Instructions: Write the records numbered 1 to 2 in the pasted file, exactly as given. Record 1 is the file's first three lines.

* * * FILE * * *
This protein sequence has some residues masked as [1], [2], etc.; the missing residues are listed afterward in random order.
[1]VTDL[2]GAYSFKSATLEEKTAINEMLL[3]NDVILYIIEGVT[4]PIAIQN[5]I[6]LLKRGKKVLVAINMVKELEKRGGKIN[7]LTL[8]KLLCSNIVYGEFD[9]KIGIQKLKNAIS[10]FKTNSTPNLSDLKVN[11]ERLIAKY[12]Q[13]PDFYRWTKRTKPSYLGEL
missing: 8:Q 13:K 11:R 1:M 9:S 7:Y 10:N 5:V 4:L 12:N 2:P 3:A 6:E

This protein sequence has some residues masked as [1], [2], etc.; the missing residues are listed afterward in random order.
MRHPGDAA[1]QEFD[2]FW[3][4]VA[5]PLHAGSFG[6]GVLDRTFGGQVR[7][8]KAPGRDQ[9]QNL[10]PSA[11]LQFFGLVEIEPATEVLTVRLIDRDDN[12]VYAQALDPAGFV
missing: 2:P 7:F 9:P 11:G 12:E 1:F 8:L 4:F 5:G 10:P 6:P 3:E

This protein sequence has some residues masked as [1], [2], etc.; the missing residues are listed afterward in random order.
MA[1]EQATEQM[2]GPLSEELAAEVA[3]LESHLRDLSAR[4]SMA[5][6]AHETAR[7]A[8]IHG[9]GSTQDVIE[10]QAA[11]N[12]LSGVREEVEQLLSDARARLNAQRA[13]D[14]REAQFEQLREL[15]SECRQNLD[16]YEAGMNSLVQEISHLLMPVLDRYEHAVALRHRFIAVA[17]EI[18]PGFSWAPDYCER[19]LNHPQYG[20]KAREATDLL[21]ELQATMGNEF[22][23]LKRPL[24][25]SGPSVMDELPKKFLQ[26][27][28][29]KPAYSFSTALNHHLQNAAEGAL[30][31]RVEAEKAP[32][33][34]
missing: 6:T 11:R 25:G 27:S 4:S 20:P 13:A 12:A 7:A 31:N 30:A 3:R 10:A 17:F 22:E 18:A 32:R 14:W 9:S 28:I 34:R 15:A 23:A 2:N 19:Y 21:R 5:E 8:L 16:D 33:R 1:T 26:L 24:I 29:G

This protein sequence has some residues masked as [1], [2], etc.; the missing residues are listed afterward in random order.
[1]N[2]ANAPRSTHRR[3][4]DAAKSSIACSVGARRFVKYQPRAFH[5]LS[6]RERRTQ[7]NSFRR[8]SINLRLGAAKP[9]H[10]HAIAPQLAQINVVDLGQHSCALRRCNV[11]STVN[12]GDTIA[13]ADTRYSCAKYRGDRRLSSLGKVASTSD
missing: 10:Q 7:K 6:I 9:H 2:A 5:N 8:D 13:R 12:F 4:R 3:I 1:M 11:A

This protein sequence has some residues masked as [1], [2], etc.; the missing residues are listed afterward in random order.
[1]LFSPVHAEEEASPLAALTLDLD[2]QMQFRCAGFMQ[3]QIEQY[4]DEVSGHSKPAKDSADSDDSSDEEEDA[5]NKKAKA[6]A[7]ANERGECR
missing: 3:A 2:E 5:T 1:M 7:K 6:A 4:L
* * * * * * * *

This protein sequence has some residues masked as [1], [2], etc.; the missing residues are listed afterward in random order.
[1]VTDL[2]GAYSFKSATLEEKTAINEMLL[3]NDVILYIIEGVT[4]PIAIQN[5]I[6]LLKRGKKVLVAINMVKELEKRGGKIN[7]LTL[8]KLLCSNIVYGEFD[9]KIGIQKLKNAIS[10]FKTNSTPNLSDLKVN[11]ERLIAKY[12]Q[13]PDFYRWTKRTKPSYLGEL
missing: 8:Q 13:K 11:R 1:M 9:S 7:Y 10:N 5:V 4:L 12:N 2:P 3:A 6:E

This protein sequence has some residues masked as [1], [2], etc.; the missing residues are listed afterward in random order.
MRHPGDAA[1]QEFD[2]FW[3][4]VA[5]PLHAGSFG[6]GVLDRTFGGQVR[7][8]KAPGRDQ[9]QNL[10]PSA[11]LQFFGLVEIEPATEVLTVRLIDRDDN[12]VYAQALDPAGFV
missing: 2:P 7:F 9:P 11:G 12:E 1:F 8:L 4:F 5:G 10:P 6:P 3:E